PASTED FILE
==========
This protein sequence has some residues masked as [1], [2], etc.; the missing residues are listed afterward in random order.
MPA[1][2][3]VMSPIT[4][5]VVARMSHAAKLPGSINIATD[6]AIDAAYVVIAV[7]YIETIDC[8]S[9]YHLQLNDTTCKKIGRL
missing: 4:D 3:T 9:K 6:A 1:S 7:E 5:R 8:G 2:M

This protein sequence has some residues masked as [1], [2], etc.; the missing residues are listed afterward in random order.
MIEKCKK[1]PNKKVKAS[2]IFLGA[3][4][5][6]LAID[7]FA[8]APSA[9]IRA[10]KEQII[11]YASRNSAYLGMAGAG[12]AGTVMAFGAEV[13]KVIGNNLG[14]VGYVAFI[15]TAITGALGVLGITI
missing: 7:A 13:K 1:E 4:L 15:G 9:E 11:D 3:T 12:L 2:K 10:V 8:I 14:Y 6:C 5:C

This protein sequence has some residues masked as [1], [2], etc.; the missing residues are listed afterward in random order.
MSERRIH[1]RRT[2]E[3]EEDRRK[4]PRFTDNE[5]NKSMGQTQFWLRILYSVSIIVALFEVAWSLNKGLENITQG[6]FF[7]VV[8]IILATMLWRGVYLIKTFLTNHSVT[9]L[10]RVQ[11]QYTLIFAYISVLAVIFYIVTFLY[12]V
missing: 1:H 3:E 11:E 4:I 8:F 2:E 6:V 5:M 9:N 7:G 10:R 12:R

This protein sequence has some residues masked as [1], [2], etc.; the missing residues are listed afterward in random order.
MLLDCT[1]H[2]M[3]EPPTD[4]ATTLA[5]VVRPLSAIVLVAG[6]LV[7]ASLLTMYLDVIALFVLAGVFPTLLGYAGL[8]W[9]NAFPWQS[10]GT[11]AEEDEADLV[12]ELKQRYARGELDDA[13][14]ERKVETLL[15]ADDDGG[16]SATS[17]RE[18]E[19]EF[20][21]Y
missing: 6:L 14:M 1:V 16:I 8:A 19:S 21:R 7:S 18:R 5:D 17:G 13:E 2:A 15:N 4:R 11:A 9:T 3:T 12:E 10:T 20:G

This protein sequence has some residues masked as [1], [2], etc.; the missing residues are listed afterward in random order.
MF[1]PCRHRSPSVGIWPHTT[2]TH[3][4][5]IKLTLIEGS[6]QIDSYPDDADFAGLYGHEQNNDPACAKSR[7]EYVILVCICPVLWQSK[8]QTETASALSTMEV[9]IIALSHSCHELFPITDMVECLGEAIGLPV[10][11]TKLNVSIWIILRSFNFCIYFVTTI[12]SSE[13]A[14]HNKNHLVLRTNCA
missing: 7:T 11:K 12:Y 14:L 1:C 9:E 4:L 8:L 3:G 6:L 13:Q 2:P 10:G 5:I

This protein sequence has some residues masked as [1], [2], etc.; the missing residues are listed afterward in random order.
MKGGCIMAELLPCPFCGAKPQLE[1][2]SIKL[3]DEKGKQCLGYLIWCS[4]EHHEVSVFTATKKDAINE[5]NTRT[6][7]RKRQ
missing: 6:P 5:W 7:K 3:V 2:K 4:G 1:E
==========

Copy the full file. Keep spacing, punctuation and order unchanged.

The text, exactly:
This protein sequence has some residues masked as [1], [2], etc.; the missing residues are listed afterward in random order.
MPA[1][2][3]VMSPIT[4][5]VVARMSHAAKLPGSINIATD[6]AIDAAYVVIAV[7]YIETIDC[8]S[9]YHLQLNDTTCKKIGRL
missing: 4:D 3:T 9:K 6:A 1:S 7:E 5:R 8:G 2:M

This protein sequence has some residues masked as [1], [2], etc.; the missing residues are listed afterward in random order.
MIEKCKK[1]PNKKVKAS[2]IFLGA[3][4][5][6]LAID[7]FA[8]APSA[9]IRA[10]KEQII[11]YASRNSAYLGMAGAG[12]AGTVMAFGAEV[13]KVIGNNLG[14]VGYVAFI[15]TAITGALGVLGITI
missing: 7:A 13:K 1:E 4:L 15:G 9:E 11:D 3:T 12:L 2:K 10:V 8:I 14:Y 6:C 5:C

This protein sequence has some residues masked as [1], [2], etc.; the missing residues are listed afterward in random order.
MSERRIH[1]RRT[2]E[3]EEDRRK[4]PRFTDNE[5]NKSMGQTQFWLRILYSVSIIVALFEVAWSLNKGLENITQG[6]FF[7]VV[8]IILATMLWRGVYLIKTFLTNHSVT[9]L[10]RVQ[11]QYTLIFAYISVLAVIFYIVTFLY[12]V
missing: 1:H 3:E 11:E 4:I 8:F 2:E 6:V 5:M 9:N 7:G 10:R 12:R

This protein sequence has some residues masked as [1], [2], etc.; the missing residues are listed afterward in random order.
MLLDCT[1]H[2]M[3]EPPTD[4]ATTLA[5]VVRPLSAIVLVAG[6]LV[7]ASLLTMYLDVIALFVLAGVFPTLLGYAGL[8]W[9]NAFPWQS[10]GT[11]AEEDEADLV[12]ELKQRYARGELDDA[13][14]ERKVETLL[15]ADDDGG[16]SATS[17]RE[18]E[19]EF[20][21]Y
missing: 6:L 14:M 1:V 16:I 8:A 19:S 21:R 7:S 18:R 5:D 17:G 13:E 2:A 15:N 4:R 11:A 9:T 3:T 12:E 10:T 20:G

This protein sequence has some residues masked as [1], [2], etc.; the missing residues are listed afterward in random order.
MF[1]PCRHRSPSVGIWPHTT[2]TH[3][4][5]IKLTLIEGS[6]QIDSYPDDADFAGLYGHEQNNDPACAKSR[7]EYVILVCICPVLWQSK[8]QTETASALSTMEV[9]IIALSHSCHELFPITDMVECLGEAIGLPV[10][11]TKLNVSIWIILRSFNFCIYFVTTI[12]SSE[13]A[14]HNKNHLVLRTNCA
missing: 7:T 11:K 12:Y 14:L 1:C 9:E 4:L 8:L 3:G 6:L 13:Q 2:P 10:G 5:I

This protein sequence has some residues masked as [1], [2], etc.; the missing residues are listed afterward in random order.
MKGGCIMAELLPCPFCGAKPQLE[1][2]SIKL[3]DEKGKQCLGYLIWCS[4]EHHEVSVFTATKKDAINE[5]NTRT[6][7]RKRQ
missing: 6:P 5:W 7:K 3:V 2:K 4:G 1:E